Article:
Ancient Athens is revered as the birthplace of both democracy and all of Western civilization. During its democratic period of the 5th and 4th century B.C. both its power and cultural achievements were at their height. Even the word “democracy” (demokratia, literally “people power”) is rooted in the Classical Greek language. But in 338, Phillip II of Macedonia (Alexander the Great’s father) conquered Athens and much of the rest of Greek world. It was under Macedonian rule off and on until 228, and democracy was never to take hold again in the Greek classical period.
Also, Ancient Rome was first ruled by a king but then also moved to a democratic, republic-form of government. But in the latter stages, power struggles amongst the elite led to the tyrannical rule of Julius Caesar. And you know what that led to from the pages of The 12 Caesars.
So, what is the point of this shockingly short and incomplete summary of the democratic periods of both ancient Athens and Rome? The reason is that the American Founding Framers took their inspiration from the Classical period in creating and founding the United States of America. They did not say, “Democracy failed in Athens and Rome, therefore we should throw into the dustbin of history.” No, they saw the good and bad parts of each period and drew from the best of their ancient liberal values.
The most often used criticism of radical leftist political philosophies is, “Communism failed in the USSR. It will never work.” But does that mean we should throw way the whole model? I do not believe so. The Founding Framers learned from the failures of the ancient democratic regimes of both Athens and Rome. Therefore, should we never try to install a radical leftist government again if we learn the lessons of the failed Communist experiments of the past?
I hope you answer, “NO!”
- The American public clearly has no idea what it wants from Obama on the issue of ISIS. A new poll showed a majority of the public disapproves of the president’s handling of ISIS but a majority also do not want boots on the ground to fight them. Considering the U.S. has been conducting airstrikes against ISIS for a while (a fact I assume is probably lost on a portion of the respondents of this poll), one has to wonder what the public even wants? What should he be doing? The question is not asked in the poll and, since it isn’t asked, it should be noted that some of the disapproval might be coming from people who think the airstrikes themselves are too much and those resources shouldn’t be used by the U.S. government. We can’t know from this poll.
- Welfare reform is now causing people to die earlier. A new study has found the welfare reforms of the 1990s are shaving time off of the lives of the poor. In a better world, politicians would recognize their duty to protect the citizens they represent and take things like these effects into account. In reality, it’s just another situation of the elected government not caring about those that do not vote in high numbers or contribute to their campaigns. I wonder how much longer the wealthy that are running government-subsidized corporations get to live because of their welfare?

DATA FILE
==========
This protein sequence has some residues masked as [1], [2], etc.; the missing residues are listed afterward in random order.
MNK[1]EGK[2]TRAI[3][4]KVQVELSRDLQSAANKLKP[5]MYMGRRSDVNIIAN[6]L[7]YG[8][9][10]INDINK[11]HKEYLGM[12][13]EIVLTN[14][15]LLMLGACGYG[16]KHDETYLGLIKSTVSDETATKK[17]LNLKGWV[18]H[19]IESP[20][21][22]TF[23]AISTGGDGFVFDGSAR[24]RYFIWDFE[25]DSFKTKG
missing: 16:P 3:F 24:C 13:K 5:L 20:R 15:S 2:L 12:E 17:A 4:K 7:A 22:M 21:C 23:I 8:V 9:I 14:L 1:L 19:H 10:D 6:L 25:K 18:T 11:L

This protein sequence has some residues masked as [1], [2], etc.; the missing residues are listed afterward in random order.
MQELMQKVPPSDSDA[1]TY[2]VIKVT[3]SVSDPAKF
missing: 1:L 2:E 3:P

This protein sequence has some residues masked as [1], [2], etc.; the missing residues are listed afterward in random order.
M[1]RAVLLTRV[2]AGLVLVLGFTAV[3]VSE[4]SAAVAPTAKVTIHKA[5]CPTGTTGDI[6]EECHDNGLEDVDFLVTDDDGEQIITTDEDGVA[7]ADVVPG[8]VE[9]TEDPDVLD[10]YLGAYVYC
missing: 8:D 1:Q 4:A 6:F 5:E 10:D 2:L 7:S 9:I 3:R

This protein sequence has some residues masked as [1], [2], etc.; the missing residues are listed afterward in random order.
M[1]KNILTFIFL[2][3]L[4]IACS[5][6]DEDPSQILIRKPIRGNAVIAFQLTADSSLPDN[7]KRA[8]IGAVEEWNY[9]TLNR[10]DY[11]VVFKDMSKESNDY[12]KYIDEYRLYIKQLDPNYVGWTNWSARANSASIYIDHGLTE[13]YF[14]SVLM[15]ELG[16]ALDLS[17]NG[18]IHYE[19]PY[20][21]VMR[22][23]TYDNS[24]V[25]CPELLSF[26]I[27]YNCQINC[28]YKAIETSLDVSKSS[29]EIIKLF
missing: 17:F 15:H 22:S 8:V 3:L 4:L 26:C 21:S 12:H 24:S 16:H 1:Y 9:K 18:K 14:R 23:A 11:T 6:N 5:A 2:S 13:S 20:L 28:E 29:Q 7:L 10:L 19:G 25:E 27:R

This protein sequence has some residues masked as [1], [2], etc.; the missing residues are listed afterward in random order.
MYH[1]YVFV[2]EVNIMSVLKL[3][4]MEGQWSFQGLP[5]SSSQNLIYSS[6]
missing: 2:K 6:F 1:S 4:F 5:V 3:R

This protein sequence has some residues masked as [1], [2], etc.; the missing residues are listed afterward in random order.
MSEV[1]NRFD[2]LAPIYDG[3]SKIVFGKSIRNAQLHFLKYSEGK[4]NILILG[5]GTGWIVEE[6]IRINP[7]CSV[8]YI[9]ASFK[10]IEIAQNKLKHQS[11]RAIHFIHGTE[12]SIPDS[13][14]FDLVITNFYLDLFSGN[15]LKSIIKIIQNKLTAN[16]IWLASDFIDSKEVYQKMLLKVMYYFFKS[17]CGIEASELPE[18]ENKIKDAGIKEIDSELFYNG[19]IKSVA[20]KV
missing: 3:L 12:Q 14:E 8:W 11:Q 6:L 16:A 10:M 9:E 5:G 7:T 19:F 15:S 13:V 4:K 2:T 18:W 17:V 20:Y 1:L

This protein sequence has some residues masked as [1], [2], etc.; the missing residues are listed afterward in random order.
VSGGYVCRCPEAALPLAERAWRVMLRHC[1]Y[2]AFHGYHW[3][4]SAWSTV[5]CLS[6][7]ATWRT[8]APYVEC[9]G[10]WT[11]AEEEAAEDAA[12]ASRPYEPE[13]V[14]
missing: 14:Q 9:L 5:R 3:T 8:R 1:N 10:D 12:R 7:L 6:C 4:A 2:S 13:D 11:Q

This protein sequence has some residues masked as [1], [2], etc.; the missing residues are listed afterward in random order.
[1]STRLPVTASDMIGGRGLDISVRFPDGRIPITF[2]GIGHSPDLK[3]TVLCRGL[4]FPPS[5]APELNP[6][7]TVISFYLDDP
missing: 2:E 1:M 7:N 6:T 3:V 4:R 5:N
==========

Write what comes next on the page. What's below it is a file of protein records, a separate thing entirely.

- Attorney General Eric Holder calls for a national moratorium on capital punishment. Not really a strong endorsement of ending the ridiculously expensive practice but at least a step in the right direction from a high-ranking official. Unfortunately, the U.S. will continue to stay behind most of the rest of the modernized world on this issue for the foreseeable future.
- Get ready for the GOP swing to the left on gay marriage. “Half of Republican primary and caucus voters in the key early states of New Hampshire, Iowa and South Carolina said that opposition to same-sex marriage is unacceptable” (Emphasis added). I believe gay marriage will not be much of an issue by the time the primaries roll around since the SCOTUS will likely legalize it nationwide this summer. This will be a secretly welcomed change by the GOP candidates since they will then be able to dodge the question on the campaign trail next year.
- Senator Bernie Sanders continues to be awesome. In a great op-ed on the new regime in Greece, Sanders tells it like it is again with this great line:
The real concern, apparently, is that democracy may go too far for austerity advocates to continue imposing their economic ideology from a distance: in Spain, Portugal, Finland and elsewhere, the patience of citizens is wearing thin as a growing number of them awaken to the stark reality that, while the very rich get much richer, the austerity programs their governments dutifully implemented are the cause rather than the cure for what ails their economies. (Emphasis added)
Sanders also took the time today to call for the first two years of all college to be free for Americans. This would be a further expansion on the Obama plan of two years of community college being free. It’s nice to see that some elected officials in government actually want to see the United States be taken into the 21st Century and not taken back to the 19th. If only we could elect a guy like that to be president…
In Greece vs. Galloway, an important battle for the separation of church and state is examined by the Supreme Court regarding whether town board meetings can be begun with mostly Christian prayers.